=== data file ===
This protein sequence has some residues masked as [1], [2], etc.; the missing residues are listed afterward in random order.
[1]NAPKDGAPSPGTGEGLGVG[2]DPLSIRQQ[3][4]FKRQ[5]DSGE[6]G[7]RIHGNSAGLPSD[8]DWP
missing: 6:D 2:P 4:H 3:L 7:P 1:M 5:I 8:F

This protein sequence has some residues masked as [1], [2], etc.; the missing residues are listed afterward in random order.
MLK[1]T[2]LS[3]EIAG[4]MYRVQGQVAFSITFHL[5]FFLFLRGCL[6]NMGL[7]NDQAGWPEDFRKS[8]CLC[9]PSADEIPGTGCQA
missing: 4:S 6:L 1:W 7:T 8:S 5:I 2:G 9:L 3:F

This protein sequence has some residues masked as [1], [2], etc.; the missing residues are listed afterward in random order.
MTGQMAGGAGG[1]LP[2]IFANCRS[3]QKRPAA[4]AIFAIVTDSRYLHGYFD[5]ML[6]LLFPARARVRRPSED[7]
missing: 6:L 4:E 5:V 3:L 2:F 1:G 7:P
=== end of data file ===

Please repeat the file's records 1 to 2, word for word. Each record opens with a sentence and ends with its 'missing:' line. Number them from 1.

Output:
This protein sequence has some residues masked as [1], [2], etc.; the missing residues are listed afterward in random order.
[1]NAPKDGAPSPGTGEGLGVG[2]DPLSIRQQ[3][4]FKRQ[5]DSGE[6]G[7]RIHGNSAGLPSD[8]DWP
missing: 6:D 2:P 4:H 3:L 7:P 1:M 5:I 8:F

This protein sequence has some residues masked as [1], [2], etc.; the missing residues are listed afterward in random order.
MLK[1]T[2]LS[3]EIAG[4]MYRVQGQVAFSITFHL[5]FFLFLRGCL[6]NMGL[7]NDQAGWPEDFRKS[8]CLC[9]PSADEIPGTGCQA
missing: 4:S 6:L 1:W 7:T 8:S 5:I 2:G 9:L 3:F